Forecasters are now doubting the arrival of El Niño conditions during the 2017 Atlantic Tropical Storm & Hurricane Season, which is causing the forecasts for hurricane activity to rise again. Meanwhile, the tropical season kicked off with the naming of tropical storm Bret yesterday, while another disturbance also threatens the Gulf Coast this week.
Hurricane forecasts have been steadily rising with each update from the main meteorology groups we track here at Artemis, resulting in an expectation for an average to in some cases slightly above average number of tropical storms and hurricanes to form in 2017.
The reinsurance and ILS fund sector have their eyes firmly on the tropical Atlantic at this time of year. With the June reinsurance renewals just completed, seeing a significant amount of hurricane exposed property catastrophe contracts signed, and the catastrophe bond market seeing record levels of activity, all eyes are rightly on the tropics.
Now, the Weather Company has upped its forecast, with the major contributing factor being the fact that El Nino is now not expected to occur.
Dr. Todd Crawford, chief meteorologist at The Weather Company, explained; “It has become clear that the anticipated El Nino event will likely not occur.”
Crawford also said that the “clear trends” that have been followed by meteorologists as the hurricane season approached, of a warming of Atlantic Ocean temperatures and reduced expectation that El Niño will occur, continue.
Additionally, Crawford highlighted that the data available from dynamical weather models are all suggesting an enhanced chance of activity this season, hence the Weather Company has increased its forecast again.
As has been seen in recent season forecasts, the Weather Company expects a greater chance of U.S. East Coast tropical storm or hurricane activity, while the Gulf should be a little below average, relative to the accepted norms.
The Weather Company has upped its forecast to 15 named tropical storms, 8 hurricanes and 3 major hurricanes for 2017. It’s previous forecast update was for 14, 7 and 3.
This increases our Artemis average forecast of 2017 Atlantic tropical storm and hurricane activity up to 13 named storms, 6 hurricanes and 3 major hurricanes, across the forecasters we follow.
The tropics came alive in the last few days with two disturbances forming, one of which has now been named as tropical storm Bret. As of Wednesday morning, the second disturbance has been named tropical storm Cindy and has intensified to 60mph winds.
Tropical storm Bret is targeting the Leeward Islands and the northern tip of Venezuela, but with winds of only 40mph the main threat is expected to be rainfall from storm.
Additionally, another tropical disturbance is threatening the U.S. Gulf Coast. Currently named potential tropical cyclone three or invest 93L, this storm is tracking across the warm waters of the Gulf and is targeting a landfall around the Texas and Louisiana border on Thursday.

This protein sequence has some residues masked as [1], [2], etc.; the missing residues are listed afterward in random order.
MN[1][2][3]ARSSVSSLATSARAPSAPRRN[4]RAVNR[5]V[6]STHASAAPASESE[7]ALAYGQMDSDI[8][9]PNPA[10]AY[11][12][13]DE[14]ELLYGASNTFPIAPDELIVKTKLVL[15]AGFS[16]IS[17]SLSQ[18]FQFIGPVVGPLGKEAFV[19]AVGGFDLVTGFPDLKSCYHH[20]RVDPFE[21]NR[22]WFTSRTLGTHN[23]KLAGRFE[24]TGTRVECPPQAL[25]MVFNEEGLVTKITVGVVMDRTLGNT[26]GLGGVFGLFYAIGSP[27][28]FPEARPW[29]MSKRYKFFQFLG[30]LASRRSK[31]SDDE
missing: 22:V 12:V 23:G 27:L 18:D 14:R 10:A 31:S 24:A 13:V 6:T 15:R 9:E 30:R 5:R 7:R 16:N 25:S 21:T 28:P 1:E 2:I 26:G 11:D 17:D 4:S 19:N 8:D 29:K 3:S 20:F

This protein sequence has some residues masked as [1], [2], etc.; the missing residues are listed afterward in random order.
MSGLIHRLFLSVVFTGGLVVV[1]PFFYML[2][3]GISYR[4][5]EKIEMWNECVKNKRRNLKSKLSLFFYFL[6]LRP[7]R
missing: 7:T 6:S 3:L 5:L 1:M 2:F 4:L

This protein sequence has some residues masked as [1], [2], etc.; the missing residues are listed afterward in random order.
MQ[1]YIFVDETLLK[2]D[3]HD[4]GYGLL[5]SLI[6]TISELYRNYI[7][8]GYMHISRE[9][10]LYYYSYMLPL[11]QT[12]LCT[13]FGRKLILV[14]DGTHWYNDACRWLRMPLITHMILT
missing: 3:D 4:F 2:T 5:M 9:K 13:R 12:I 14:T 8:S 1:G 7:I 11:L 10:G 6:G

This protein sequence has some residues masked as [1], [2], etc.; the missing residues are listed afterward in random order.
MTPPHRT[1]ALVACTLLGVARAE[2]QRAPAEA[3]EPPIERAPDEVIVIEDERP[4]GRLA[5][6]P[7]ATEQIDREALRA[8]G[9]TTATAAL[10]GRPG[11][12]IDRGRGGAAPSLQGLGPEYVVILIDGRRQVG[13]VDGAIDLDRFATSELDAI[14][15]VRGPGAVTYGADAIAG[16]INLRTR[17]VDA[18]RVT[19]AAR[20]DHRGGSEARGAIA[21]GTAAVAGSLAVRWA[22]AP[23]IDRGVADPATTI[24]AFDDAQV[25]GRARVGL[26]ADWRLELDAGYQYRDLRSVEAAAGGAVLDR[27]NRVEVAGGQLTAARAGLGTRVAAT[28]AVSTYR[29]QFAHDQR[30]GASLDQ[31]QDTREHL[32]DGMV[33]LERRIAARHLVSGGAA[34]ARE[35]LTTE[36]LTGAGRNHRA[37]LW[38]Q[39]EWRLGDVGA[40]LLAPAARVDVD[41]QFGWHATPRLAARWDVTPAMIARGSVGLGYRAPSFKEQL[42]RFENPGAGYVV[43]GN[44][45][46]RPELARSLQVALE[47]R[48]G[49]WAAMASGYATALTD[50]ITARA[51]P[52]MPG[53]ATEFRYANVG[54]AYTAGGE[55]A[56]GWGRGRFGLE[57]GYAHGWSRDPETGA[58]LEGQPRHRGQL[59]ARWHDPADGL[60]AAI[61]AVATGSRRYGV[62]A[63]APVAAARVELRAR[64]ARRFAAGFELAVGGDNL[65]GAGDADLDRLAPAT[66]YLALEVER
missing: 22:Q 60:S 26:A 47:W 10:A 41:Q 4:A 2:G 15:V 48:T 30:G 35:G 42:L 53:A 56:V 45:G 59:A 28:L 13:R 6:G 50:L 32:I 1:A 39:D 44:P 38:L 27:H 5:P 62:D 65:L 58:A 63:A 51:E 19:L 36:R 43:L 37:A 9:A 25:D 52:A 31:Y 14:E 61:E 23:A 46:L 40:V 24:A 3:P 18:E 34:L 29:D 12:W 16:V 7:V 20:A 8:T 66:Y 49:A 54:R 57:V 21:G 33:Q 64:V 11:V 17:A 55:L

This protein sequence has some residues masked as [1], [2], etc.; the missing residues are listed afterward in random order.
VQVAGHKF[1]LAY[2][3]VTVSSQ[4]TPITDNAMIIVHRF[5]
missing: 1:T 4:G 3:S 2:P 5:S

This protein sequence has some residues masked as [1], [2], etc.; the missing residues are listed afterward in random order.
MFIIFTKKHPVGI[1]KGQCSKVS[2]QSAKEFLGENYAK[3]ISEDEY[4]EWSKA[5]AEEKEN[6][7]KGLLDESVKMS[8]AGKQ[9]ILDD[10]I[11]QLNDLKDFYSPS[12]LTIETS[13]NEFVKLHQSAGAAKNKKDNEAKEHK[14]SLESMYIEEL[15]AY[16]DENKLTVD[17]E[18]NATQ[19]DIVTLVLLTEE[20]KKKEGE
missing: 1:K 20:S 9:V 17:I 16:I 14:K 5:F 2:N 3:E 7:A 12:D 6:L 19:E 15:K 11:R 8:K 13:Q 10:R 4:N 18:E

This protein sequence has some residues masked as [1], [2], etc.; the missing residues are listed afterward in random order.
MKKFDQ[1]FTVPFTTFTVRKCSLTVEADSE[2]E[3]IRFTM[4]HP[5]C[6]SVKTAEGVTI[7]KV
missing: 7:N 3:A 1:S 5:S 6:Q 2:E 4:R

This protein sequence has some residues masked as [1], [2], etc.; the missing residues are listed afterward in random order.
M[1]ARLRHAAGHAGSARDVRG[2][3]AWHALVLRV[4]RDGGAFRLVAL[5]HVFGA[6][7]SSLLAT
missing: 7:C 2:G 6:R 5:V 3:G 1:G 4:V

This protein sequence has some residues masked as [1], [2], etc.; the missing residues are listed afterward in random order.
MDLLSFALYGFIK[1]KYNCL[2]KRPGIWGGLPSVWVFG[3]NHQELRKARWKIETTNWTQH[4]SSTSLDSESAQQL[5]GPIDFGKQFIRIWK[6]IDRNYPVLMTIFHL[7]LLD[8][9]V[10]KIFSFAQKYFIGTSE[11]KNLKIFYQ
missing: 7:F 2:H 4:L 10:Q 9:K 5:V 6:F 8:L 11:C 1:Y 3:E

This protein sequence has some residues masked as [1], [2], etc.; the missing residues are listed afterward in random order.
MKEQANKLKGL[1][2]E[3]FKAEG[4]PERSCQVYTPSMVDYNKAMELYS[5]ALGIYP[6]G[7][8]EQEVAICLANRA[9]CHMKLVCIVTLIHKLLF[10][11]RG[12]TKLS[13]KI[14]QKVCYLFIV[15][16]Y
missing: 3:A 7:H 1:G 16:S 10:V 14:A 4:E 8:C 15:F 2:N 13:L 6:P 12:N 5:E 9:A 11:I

This storm could become tropical storm Cindy before it reaches the Gulf coast, but it is not expected to intensify that much at this time. So tropical storm force winds are currently expected, with some forecast models calling for sustained winds as high as 50mph or so around landfall.
Again, rainfall will be the threat from tropical disturbance three (or tropical storm Cindy), with the latest forecasts calling for total rain accumulations of 4 to 8 inches with isolated maximum amounts of 10 inches in some areas such as southeastern Louisiana, and more widely 2 to 6 inches along the Gulf coast and into the Florida panhandle.
A storm surge warning for 1 to 3 feet is also in effect for some areas of the tropical storm warning area. Also there is the chance of tornadoes along the storm track as the depression moves onshore.
So the tropics have come alive with one named storm in tropical storm Bret and the potential for Cindy to form in the coming day. This would take the number of tropical storms to three for the year, given the early and unseasonable Arlene.
Insurance and reinsurance firms, ILS fund managers and investors in catastrophe bonds or other insurance-linked securities, will be watching the tropical development with interest and trepidation, with the rising forecast numbers all pointing to the chance of at least an average level of activity this year.
The landfall of tropical disturbance three or perhaps Cindy could be a reminder, as the rainfall levels will be sufficient to create some level of insurance and perhaps reinsurance industry loss.
We’ll update you as the 2017 Atlantic hurricane season develops and our dedicated page on the 2017 hurricane season will be updated as new forecasts emerge and as storms form throughout the year.
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